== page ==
It’s been a while since I attended a major film festival outside the U.S., and I didn’t know what to expect at the 52nd Karlovy Vary International Film Festival in the Czech Republic. This venerable and prestigious event is a vast movie sampler, with films from around the globe and a natural emphasis on Czech and Eastern European countries. Yet on opening night the honorees were all American—Casey Affleck, Uma Thurman, and composer James Newton Howard—and the kickoff film was The Big Sick, introduced on video by its star and co-writer Kumail Nanjiani. No power on earth can rival the allure of a Hollywood movie star; that was reaffirmed at the end of the festival when Jeremy Renner came to town to introduce Wind River, the powerful drama directed by successful screenwriter Taylor Sheridan (Hell or High Water).
The rest of the week, for me, was a smorgasbord of selections from other countries. With scores of titles to choose from, my wife and I fared quite well seeing films that were in competition: Arrythmia, a Russian drama about dedicated paramedics suffering under new “efficiency” guidelines; the French film Corporate, about a Human Resources manager whose ethics (and culpability) are questioned after an employee commits suicide; a Slovak-Ukrainian coproduction called Ciara/The Line, about a smuggler who tries to maintain control in a situation that has gotten out of hand; Breaking News, a pointed Romanian film about a TV news reporter who is asked to memorialize a colleague who died on the job; and an Israeli-German crowd-pleaser called The Cakemaker, about a baker from Berlin who faces difficult decisions when his lover (from Jerusalem) is killed.
We also enjoyed the latest effort from Finnish auteur Aki Kaurismaki, The Other Side of Hope, which tells parallel stories of a Syrian refugee seeking asylum in Helsinki and a salesman who uses his savings to open a woebegone restaurant. Non-sequitur, deadpan humor comes to the surface in a way that defies category—unless you know Kaurismaki’s work.
Every screening was preceded by a souvenir festival trailer featuring award winners from years past: these clever, funny (and in some cases poignant) shorts featured Helen Mirren, John Malkovich, Andy Garcia, and such celebrated Czechs as cinematographer Miroslav Ondricek and writer-director Jiri Mendel.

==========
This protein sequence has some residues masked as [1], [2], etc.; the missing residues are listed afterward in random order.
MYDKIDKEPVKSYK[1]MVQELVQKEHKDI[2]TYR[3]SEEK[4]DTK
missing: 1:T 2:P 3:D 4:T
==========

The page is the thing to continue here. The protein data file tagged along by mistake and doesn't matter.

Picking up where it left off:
Two personal highlights were a Master Class conversation I conducted with James Newton Howard and a more informal chat with one of this year’s jurors, film editor Sarah Flack (who was also represented onscreen with Sofia Coppola’s The Beguiled and Trudie Styler’s Freak Show). James is a great interviewee; what’s more, he brought along four versions of the opening title sequence for Fantastic Beasts and Where to Find Them so we could see some of the variations he tried out for director David Yates. (There were forty-three in all!) He demonstrated several of his proposed themes at the piano and frankly, they all sounded good!
A Czech film composer joined me in asking questions along with the audience. The Festival has posted the entire program on YouTube HERE.
Sarah Flack has been working in films since the early 1990s and started out as a “gofer” for director Steven Soderbergh—a position now generally known as “production assistant.” Soderbergh took note of her, as did his producer, and she rose through the ranks, working on such features as Schizopolis and Kafka and graduating to become a full-fledged editor on The Limey and Full Frontal. A meeting with Sofia Coppola led to another long and fruitful collaboration. Sarah’s enthusiasm and candor made an hour fly by, and fortunately, this conversation is also available on YouTube HERE.
Karlovy Vary is to be commended for embracing such a wide array of cinema. “Future Frames” presents Ten Filmmakers to Follow who this year were mentored by Canada’s Denis Cote. A juried Works in Progress Award encourages young filmmakers with substantial cash and in-kind services, as does the annual Eurimages Award. Tributes to Ken Loach and his screenwriting partner Paul Laverty, Japanese director Kenji Mizoguchi, the European Film Academy, and current Czech cinema were all part of a very full menu. I can’t hope to enumerate all the facets of this event, from fireworks to outdoor concerts… and I wouldn’t know how to describe the opening night piece of performance art involving three rows of scantily-clad women gyrating and spewing blood while confined to plastic enclosures, accompanied by an opera singer, a full orchestra, and an actor portraying a butcher wielding a meat cleaver. (I’m not kidding!)
Every film we attended was sold out, with overflow crowds waiting for seats in many cases. My family and I were on a daily learning curve, enjoying the beauty of this 14th century spa town and its majestic Grand Hotel Pupp while contending with a variety of cultural differences—the language, cigarette smoke, a lack of air conditioning (no fun during a heat wave) and a tendency to shove when doors are opened to a theater or auditorium.
Still, travel is broadening, even when it presents challenges. Attending a world-class film festival leaves us richer for the experience.